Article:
Thursday afternoon—Scott Foster, CPA, was typing away, working as a Senior Financial Accountant at Golub Capital. Little did he know that in a few hours, he would jump into his first NHL game as goalie for the Chicago Blackhawks.
Blackhawks in Distress
With Corey Crawford’s injury and Jean-Francois Bérubé being waived, the Chicago Blackhawks headed into their game against the Winnipeg Jets with only one goalie on their active roster. So when the Blackhawks’ scheduled goaltender Anton Forsberg was injured during morning practice, the team was forced to debut their rookie goaltender Collin Delia.
Of course, the unthinkable happens and even their last goalie ends up getting injured in the third period. With their backs against the wall, the Blackhawks do what millions of people do everyday—turn to a CPA for help.
There were no GAAPs in Scott Foster’s goaltending. He went on to fend off all seven shots on the net, securing the Blackhawks’ 6-2 victory over the Winnipeg Jets.
Accountant by Day, NHL Goaltender by Night
As an emergency backup goalie (EBUG), Scott probably never expected to play. EBUGs are allowed to step onto the ice when either team is out of options, but there has only been one prior instance of an EBUG entering a game (and it was only for a few seconds). That is not to say that Scott was completely unqualified.
For the past decade, while working as a fund accountant, Scott has played in local rec leagues during his free time. Before that, he played for Western Michigan University’s varsity hockey team. He was also surprisingly composed. After the game, Scott said:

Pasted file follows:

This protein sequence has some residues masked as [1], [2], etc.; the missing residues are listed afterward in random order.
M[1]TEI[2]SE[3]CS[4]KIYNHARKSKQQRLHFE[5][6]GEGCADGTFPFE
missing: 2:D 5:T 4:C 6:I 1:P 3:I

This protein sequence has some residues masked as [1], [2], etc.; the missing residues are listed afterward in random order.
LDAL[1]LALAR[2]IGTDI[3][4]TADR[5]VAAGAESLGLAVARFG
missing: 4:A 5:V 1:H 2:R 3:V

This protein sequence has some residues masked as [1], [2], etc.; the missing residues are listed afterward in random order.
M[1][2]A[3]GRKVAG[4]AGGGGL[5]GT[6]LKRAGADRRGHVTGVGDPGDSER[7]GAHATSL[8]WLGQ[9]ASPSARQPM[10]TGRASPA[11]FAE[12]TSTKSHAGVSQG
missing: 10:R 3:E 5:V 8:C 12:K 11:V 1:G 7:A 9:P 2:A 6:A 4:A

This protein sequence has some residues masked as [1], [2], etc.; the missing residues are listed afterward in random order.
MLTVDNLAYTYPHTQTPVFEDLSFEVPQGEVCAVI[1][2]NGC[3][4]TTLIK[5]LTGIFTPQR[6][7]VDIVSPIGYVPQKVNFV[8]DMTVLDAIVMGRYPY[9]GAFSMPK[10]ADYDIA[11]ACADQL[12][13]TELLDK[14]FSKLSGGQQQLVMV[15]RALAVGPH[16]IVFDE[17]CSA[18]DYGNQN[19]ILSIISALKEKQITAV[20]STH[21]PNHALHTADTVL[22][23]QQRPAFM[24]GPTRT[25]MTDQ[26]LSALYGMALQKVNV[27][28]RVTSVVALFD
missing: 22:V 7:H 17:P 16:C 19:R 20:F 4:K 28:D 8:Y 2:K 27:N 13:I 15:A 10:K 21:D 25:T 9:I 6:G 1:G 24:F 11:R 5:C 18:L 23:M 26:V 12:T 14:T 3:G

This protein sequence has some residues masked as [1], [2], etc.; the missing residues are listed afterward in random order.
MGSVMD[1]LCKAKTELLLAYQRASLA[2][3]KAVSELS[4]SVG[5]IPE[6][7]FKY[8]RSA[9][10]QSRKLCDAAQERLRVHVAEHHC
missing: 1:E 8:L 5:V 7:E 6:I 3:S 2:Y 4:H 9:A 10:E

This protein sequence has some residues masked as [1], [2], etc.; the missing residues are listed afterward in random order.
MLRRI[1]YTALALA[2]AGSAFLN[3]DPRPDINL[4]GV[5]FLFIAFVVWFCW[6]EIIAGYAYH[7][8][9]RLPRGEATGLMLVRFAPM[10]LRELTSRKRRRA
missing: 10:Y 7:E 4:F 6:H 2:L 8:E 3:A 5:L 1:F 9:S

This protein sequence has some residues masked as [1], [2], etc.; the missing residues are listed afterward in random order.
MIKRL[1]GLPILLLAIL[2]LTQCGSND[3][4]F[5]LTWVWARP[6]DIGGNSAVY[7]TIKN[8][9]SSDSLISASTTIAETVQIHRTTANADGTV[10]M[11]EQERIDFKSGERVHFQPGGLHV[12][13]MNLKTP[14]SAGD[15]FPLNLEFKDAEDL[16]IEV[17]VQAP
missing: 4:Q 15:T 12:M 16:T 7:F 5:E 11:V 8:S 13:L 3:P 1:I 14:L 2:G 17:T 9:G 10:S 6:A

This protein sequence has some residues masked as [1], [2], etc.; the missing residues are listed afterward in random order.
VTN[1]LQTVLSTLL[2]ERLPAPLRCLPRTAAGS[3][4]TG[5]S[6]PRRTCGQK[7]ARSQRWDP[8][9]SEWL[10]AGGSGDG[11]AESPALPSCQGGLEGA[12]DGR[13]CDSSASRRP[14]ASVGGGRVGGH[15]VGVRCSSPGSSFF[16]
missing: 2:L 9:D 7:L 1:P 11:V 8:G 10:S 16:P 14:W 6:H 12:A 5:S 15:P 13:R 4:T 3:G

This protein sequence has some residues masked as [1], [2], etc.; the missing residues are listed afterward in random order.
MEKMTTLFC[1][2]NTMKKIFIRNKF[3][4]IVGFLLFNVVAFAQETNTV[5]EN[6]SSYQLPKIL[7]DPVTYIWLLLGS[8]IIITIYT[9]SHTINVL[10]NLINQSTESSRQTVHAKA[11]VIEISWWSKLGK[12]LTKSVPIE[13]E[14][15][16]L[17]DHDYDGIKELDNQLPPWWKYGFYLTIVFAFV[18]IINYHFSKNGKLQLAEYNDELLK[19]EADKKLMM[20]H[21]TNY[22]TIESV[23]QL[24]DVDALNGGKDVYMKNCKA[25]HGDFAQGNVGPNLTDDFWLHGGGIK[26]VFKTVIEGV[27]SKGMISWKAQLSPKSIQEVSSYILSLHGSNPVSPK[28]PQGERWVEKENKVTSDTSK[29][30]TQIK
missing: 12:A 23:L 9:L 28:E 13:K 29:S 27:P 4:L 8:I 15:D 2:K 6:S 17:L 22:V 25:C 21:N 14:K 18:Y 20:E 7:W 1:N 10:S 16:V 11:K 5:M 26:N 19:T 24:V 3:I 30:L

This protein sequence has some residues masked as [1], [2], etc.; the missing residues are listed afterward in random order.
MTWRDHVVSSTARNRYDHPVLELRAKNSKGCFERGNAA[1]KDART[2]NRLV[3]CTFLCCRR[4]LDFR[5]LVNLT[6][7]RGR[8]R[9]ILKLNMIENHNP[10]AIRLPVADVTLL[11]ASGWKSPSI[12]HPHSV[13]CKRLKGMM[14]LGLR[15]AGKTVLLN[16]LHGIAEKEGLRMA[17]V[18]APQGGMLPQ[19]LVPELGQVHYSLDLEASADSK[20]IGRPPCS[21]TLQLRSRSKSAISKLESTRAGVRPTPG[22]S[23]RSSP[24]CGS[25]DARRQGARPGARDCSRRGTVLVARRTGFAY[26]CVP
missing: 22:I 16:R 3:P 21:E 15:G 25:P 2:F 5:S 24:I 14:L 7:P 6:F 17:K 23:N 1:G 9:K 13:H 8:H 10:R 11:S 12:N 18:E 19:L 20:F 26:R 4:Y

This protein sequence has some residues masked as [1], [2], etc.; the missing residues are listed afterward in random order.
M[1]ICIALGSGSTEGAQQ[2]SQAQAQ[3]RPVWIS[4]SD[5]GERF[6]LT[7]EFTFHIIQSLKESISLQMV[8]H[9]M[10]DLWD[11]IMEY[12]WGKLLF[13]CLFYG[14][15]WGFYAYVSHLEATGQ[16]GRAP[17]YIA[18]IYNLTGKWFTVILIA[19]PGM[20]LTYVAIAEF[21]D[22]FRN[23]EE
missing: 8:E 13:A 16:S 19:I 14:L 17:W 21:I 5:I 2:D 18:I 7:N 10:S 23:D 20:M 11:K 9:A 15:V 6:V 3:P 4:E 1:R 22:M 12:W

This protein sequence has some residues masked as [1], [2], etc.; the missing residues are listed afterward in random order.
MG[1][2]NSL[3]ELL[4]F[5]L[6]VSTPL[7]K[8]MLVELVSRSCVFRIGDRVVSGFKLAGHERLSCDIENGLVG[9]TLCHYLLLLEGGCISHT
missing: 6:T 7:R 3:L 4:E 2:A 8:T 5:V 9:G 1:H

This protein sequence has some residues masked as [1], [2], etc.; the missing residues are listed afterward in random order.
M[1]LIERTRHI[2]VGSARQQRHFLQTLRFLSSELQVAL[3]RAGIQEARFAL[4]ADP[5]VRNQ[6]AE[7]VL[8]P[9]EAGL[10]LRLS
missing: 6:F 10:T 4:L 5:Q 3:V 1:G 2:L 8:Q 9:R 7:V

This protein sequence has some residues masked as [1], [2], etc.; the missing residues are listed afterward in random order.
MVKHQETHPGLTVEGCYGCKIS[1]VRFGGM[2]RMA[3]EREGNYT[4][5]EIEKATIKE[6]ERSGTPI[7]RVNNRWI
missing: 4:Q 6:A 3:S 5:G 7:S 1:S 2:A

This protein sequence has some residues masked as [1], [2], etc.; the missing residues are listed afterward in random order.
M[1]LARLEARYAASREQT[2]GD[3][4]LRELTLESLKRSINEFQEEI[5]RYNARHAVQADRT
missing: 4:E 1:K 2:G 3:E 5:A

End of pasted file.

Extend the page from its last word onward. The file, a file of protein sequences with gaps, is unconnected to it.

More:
“It’s funny, you’d think there’d be a ton of pressure. But really, tomorrow I’m going to wake up, I’m going to button up my shirt and I’m going to go back to my day job. So what pressure is there for me?”
A Night to Remember
The United Center started chanting Scott’s name in the final minutes. After the game, Scott was mobbed by his teammates, named the night’s first star, and awarded the team belt.
Even the Jets’ coach Paul Maurice recognized that, “it’s tough for anyone to come in 50 minutes into a hockey game, let alone a guy who hasn’t played in the [NHL]. A great moment for him.”
“I’m gonna remember this one for a long, long time…it’s something that I can go home and tell my kids and they can tell their friends…just a ton of fun.”
Scott Foster’s advents will be immortalized in hockey history, as well as on Twitter.
In the meantime, we hope Scott (and all of you) are surviving the busy season…